Why Choose a Permanent Nurse Job


Why Choose a Permanent Nurse Job

By Alana Luna, Contributor

Permanent nurse jobs are in demand, with the job outlook for registered nurses growing at a rate of 15 percent — far faster than the national average for other positions. Still, there are both pros and cons to choosing a permanent nurse job over a per diem or travel assignment.

If you’re wondering why people choose permanent nurse jobs, this list may shed some light on how you want to shape your professional future.

Find comfort and security with  permanent nurse jobs

The primary distinction between permanent nursing jobs and per diem or travel work lies in their basic structure. Kyle Elliot, MPA, CHES, the career and life coach behind CaffeinatedKyle.com, deftly outlines the difference between the two: “If you're looking to vary up your experience or get bored easily, consider travel or per diem work. Permanent jobs offer stability and more often come with benefits than travel and per diem assignments.”

If you’re someone who enjoys a frequent change in scenery or who thrives on flexibility, the spontaneous nature of an on-call position or a travel job might be right up your alley. For those already having trouble coping with on-the-job stress, a permanent position is almost a necessity.

Build rapport and a reputation

Rebecca Park is a nurse manager at one of the busiest hospitals in New York City and the founder of natural health resource RemediesForMe.com. As such, she’s in a unique position to see how a permanent nursing job can be both beneficial and challenging; when looking at the positive aspects, familiarity and strong relationships are high on the list.

Park suggests that when you work a permanent position in the same facility with the same people, “you are familiar with your team and unit, and you can build your skills and become more of an expert in your department.”

It takes time to build a reputation for dependability, reliability and a passion for patient care, but those are all characteristics supervisors look for when considering employees for a promotion. It’s harder to build friendships and professional momentum when you’re always on the move.

Settle into a routine

Finding a rhythm to your work day isn’t just about ensuring your own comfort level, it also plays a role in reducing mistakes. About one-third of nursing-related malpractice cases are related to communication issues, perhaps related to per diem or travel workers who feel unheard or awkward speaking up due to their role as an outsider.

Other errors like poor patient monitoring and subpar documentation could be the result of temporary employees who aren’t properly updated on their current facility’s rules and regulations. One reason why permanent nurse jobs are preferable, says Park, are because you can become “more familiar with an organization’s policies and procedures.” When that happens, everybody wins.

Why permanent nurse jobs can be difficult

For all the benefits that come with permanent nurse jobs, there are also some significant drawbacks — though how much these supposed cons weigh on your decision depends largely on your personality and goals.

Park mentions a lack of variety as a key consideration when candidates consider why they may choose a permanent nursing job over other career options. When you’re a full-time employee at one facility, “every day is pretty much the same,” says Park. “You are stuck with the same group of colleagues, which may not be good if you do not enjoy working with them, [and you’re] stuck with the organization if you do not particularly like it.”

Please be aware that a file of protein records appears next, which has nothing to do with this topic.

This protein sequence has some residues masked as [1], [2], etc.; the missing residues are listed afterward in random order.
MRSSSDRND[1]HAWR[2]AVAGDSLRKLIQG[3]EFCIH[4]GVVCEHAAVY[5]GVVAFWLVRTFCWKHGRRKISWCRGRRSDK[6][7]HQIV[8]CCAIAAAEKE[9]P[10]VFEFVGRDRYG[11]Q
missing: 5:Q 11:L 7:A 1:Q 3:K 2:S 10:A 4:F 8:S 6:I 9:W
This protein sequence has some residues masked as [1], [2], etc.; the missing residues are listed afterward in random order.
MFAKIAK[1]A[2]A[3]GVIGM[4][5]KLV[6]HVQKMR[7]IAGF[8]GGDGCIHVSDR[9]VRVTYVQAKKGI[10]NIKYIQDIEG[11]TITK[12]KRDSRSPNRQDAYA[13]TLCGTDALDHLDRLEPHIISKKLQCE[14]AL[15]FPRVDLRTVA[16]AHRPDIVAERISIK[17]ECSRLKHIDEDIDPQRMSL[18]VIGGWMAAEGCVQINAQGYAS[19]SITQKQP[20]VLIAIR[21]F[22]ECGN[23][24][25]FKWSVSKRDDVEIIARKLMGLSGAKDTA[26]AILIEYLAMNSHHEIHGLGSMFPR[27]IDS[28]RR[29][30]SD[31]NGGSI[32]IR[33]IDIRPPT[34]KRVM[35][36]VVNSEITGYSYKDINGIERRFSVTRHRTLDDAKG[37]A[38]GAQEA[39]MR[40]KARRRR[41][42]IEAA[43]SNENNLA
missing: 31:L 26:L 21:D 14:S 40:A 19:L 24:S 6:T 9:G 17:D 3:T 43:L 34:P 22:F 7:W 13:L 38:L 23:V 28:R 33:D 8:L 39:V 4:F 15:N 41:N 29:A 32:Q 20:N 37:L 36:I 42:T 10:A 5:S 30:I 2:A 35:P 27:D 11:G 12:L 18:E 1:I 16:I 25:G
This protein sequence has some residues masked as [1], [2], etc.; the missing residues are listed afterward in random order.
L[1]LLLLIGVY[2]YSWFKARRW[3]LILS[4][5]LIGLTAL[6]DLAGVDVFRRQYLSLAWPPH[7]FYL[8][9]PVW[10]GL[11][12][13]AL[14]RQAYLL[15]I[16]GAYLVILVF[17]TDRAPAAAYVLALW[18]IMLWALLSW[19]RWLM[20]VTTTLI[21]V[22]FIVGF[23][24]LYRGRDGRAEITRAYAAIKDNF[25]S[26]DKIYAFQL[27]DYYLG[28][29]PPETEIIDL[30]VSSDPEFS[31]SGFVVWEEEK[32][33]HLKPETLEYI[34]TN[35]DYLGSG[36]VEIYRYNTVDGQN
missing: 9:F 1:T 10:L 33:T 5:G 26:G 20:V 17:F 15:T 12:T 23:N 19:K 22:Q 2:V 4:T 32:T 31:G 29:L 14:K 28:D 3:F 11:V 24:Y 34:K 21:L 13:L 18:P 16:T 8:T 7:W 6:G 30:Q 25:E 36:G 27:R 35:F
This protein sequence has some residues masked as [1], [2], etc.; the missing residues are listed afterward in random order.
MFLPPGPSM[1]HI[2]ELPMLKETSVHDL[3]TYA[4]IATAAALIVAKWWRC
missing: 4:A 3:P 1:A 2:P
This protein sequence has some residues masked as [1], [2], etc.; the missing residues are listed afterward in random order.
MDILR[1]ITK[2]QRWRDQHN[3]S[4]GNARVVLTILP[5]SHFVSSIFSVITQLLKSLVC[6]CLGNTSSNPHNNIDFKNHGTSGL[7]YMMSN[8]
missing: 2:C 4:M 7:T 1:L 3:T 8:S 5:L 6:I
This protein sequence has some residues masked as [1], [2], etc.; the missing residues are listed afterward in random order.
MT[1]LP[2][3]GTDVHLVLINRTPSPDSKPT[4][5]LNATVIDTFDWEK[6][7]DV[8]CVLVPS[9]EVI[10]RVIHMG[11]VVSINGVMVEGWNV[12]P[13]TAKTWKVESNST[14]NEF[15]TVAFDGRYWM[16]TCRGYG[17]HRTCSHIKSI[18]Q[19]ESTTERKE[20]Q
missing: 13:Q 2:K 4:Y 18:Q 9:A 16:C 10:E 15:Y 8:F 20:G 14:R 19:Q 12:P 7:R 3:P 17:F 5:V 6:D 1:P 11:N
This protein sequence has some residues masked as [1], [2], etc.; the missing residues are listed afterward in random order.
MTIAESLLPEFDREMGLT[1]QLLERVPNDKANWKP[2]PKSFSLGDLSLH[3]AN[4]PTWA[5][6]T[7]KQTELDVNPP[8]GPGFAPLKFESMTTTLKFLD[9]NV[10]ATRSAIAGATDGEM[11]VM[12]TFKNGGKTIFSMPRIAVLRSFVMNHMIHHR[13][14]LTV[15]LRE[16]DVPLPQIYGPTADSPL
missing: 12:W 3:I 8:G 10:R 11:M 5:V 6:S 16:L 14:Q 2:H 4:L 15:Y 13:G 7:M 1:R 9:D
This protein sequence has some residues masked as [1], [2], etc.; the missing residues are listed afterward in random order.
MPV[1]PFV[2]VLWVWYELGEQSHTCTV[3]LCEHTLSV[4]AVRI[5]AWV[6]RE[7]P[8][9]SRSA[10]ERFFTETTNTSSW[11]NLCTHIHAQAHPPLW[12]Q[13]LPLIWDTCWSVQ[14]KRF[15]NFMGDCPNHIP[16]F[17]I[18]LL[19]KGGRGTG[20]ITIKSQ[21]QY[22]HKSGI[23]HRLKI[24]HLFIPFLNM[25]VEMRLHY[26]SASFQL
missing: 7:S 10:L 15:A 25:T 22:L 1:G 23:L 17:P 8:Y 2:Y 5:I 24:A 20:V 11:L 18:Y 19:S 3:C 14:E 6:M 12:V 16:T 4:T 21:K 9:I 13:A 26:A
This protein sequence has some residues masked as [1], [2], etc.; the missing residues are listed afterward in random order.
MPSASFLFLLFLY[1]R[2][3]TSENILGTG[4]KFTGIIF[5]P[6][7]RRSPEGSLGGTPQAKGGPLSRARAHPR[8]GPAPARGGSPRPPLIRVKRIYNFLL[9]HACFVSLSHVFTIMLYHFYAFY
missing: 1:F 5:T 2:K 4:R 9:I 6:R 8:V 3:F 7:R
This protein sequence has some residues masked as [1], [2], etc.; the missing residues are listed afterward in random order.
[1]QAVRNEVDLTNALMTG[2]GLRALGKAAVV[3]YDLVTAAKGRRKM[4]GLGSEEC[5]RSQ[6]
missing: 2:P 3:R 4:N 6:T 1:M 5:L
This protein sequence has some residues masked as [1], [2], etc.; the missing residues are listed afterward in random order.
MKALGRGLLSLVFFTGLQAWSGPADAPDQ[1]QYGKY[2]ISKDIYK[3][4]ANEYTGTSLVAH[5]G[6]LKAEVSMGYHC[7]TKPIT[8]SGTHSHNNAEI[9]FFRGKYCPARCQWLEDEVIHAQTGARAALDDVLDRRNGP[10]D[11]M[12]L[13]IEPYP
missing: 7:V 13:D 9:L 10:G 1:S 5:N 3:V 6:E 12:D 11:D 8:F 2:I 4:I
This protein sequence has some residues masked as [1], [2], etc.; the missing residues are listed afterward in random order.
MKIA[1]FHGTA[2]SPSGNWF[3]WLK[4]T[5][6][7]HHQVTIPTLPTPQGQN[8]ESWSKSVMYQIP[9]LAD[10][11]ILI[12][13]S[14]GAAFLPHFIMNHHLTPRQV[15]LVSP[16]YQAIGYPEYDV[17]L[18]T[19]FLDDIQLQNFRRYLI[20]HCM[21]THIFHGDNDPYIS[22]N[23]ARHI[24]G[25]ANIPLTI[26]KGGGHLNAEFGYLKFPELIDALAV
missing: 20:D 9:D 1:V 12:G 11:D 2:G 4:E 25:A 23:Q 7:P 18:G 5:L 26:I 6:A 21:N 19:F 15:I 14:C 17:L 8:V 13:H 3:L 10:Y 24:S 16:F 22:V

When to try out a per diem or travel assignment

If you love to travel, Park suggests trying out a travel nursing job. As a travel nurse, you can explore the United States or even international locations for free and learn about other cultures on your days off. There’s also the matter of free housing, and Park has a tip: “If you can find cheaper housing, you can keep the leftover money from the allotted amount given to you for housing.”

Per diem nurses are valued because they pick up the slack when hospitals and other healthcare facilities need help the most. “Managers appreciate when you can come in because you are usually coming in on the days that the unit is short-staffed,” says Park. Plus, you won’t be in line for charge duties, which may appeal to nurses who prefer to leave the administrative and supervisory responsibilities to others.

Both per diem and travel positions come at a potential cost. Temp nurses with short contracts may struggle to build a rapport with coworkers and won’t have the same in-depth knowledge of organizational policies as a permanent employee might. Park is quick to point out that short-term workers “do not get health insurance (depending on the agency), and do not get paid for sick, emergency, personal or vacation days.”

Per diem positions can be particularly tricky. Though you can pick which days you want to work, you can’t always pick your assignment, and you may end up with the grunt work without a ton of support. “You may not be working with the same colleagues and do not get a chance to build rapport with them,” warns Park. “Asking for help can be difficult because you do not know a lot of people well.”

While the nursing field seems more secure than ever, the type of job you sign up for may not be the one you previously thought. When considering why you’d choose a permanent nursing job over a per diem or travel contract, be sure to weigh the pros and cons and decide which aspects matter to you most.

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